Carola could only shake her head.

“We gotta face things,” he said.

Carola perceived the answer that he was angling for, and gave it to him, while her heart smote her for disloyalty. “Well, maybe he did do it.”

“That’s better,” said Breedon approvingly. “There’s no use in deceiving ourselves. Of course as friends of Len, it’s nothing to us whether he did it or not. We’ll work tooth and nail to get him off just the same.”

Carola felt slightly nauseated. What kind of a world was it where such a man was permitted to wax fat and rich? Who would want to go on living in such a world?

“My idea is,” Breedon continued, “that we can work for Len to better advantage if we don’t let on that we are his friends.”

“What do you mean?”

“Well, if you read the papers to-morrow morning you’ll see. I don’t know why the newspaper boys come to me, but they do. And I just said: ‘Well, if Len Farley did this thing he ought to be punished.’ That satisfied them, see? They want everybody to say that Len is guilty. And I was thinkin’ if you would come out with something of the same sort, it would free your hands like, to work for Len. For then the public wouldn’t be suspicious of you.”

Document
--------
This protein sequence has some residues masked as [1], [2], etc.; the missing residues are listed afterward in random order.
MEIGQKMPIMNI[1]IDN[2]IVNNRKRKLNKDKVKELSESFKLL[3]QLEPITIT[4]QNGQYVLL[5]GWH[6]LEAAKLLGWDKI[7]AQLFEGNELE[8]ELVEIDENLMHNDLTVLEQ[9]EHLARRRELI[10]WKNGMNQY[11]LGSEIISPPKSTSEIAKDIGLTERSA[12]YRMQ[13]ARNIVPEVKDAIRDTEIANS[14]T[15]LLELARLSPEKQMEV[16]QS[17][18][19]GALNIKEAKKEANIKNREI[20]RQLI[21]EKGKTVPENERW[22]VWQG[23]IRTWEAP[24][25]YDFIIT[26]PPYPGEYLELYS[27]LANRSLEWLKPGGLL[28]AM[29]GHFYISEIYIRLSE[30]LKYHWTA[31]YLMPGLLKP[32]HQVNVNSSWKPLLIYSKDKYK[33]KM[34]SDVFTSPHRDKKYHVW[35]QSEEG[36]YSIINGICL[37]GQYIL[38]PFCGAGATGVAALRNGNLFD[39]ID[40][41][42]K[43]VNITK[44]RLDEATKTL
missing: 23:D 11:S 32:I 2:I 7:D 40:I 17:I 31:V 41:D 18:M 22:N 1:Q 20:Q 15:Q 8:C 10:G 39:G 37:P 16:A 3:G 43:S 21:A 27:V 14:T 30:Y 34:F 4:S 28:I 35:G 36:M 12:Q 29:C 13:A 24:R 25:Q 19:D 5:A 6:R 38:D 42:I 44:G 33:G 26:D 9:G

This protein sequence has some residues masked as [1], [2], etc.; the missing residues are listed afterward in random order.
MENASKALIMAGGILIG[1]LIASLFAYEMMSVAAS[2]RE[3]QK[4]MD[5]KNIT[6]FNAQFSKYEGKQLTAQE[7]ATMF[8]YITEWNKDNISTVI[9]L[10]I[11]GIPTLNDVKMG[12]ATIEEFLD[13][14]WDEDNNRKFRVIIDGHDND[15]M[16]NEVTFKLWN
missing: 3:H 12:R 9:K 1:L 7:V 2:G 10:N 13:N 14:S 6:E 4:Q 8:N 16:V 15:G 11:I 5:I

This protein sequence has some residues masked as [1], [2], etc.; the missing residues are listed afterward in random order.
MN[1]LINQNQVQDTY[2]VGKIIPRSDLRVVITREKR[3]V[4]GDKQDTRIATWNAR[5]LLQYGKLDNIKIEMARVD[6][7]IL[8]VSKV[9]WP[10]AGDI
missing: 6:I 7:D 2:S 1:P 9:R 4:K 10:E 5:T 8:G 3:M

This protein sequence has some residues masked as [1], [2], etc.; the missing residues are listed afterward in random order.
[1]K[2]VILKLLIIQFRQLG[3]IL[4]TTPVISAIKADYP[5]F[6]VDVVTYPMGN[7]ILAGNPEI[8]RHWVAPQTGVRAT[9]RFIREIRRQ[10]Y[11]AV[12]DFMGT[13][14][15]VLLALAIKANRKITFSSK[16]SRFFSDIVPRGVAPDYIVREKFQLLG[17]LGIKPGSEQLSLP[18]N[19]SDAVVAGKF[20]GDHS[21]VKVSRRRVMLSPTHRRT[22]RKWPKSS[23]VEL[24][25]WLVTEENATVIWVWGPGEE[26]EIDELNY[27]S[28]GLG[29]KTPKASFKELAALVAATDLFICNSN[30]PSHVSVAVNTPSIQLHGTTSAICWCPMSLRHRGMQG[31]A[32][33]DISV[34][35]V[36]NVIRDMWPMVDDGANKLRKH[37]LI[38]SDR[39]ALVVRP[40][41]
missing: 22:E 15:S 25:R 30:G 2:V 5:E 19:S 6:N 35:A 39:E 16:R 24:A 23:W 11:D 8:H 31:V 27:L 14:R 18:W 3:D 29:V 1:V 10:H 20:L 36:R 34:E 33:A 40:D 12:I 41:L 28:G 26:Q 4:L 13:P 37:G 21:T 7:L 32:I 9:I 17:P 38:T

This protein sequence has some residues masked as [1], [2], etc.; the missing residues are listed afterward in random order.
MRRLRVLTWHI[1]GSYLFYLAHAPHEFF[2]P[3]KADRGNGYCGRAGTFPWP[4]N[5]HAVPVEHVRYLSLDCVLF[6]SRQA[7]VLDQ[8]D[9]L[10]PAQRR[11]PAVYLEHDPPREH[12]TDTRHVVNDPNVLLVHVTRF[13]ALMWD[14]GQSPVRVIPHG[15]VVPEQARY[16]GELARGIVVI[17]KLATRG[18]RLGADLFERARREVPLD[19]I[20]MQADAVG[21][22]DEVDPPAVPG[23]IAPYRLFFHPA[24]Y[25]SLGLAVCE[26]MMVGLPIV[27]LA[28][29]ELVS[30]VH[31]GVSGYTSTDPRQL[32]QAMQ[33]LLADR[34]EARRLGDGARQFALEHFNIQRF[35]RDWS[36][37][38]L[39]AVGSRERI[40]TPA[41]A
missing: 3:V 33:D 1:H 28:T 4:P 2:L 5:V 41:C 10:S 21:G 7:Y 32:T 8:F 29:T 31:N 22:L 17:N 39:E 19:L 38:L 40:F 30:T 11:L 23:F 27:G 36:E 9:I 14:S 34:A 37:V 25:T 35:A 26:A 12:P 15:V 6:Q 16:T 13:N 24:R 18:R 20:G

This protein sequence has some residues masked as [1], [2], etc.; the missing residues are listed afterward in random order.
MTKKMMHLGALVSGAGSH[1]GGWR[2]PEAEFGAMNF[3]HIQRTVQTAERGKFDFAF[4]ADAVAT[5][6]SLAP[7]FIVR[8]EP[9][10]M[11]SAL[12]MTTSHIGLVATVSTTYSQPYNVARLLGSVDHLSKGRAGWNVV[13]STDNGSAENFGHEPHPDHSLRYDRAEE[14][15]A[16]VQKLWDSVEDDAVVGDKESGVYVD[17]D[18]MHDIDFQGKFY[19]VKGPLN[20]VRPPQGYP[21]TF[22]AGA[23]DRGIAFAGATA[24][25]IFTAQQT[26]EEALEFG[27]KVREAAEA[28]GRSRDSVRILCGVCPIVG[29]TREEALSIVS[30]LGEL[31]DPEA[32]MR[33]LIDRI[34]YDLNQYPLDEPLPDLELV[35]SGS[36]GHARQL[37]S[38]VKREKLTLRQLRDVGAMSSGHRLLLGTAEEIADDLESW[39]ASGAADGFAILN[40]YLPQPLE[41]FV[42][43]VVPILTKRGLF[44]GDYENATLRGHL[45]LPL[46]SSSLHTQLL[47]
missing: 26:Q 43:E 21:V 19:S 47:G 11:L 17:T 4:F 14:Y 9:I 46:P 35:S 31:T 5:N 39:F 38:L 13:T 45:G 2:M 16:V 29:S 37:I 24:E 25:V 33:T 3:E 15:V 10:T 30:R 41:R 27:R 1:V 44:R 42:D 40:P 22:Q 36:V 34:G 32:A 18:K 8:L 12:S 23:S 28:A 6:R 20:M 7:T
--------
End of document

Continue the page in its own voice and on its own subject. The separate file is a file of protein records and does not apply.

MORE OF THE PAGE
Carola thought: If I expect to fool this man, I must make a thorough job of it. “I never thought of that,” she said, looking at him full. “You’re right, of course.”

“You and me’ll work for Len until Hell freezes over,” Breedon went on enthusiastically. “We’ll spend money like water. Most anything can be done with money. But of course they may get him in spite of us—we gotta keep that in mind, Carrie, and if they do, we got our own lives to live.”

“Surely,” said Carola, with her eyes fixed on his. (He can’t read my thoughts; she told herself.) “We’ve got our own lives to live!”

Breedon radiated satisfaction. She’ll give me no trouble; he thought.

A deep depression seized on Carola, almost paralyzing her will. Of what use was it to go on fighting in a world where such wrong prevailed? Would it not be better for her and Len to leave it together? Perhaps there was a happier world to come. At the same time she was aware of the danger of such thoughts. I must fight for Len, for Len, she kept telling herself. But her spirits sunk ever lower. A hint of suspicion appeared in Breedon’s eyes.

“Buck up, Carrie,” he said a little harshly, “it would queer the whole works if the notion was to get about that you was grievin’ for Len.”

Carola smiled, and toasted him with her glass. God knows what an effort it caused her. Her heart was like a leaden ball in her breast.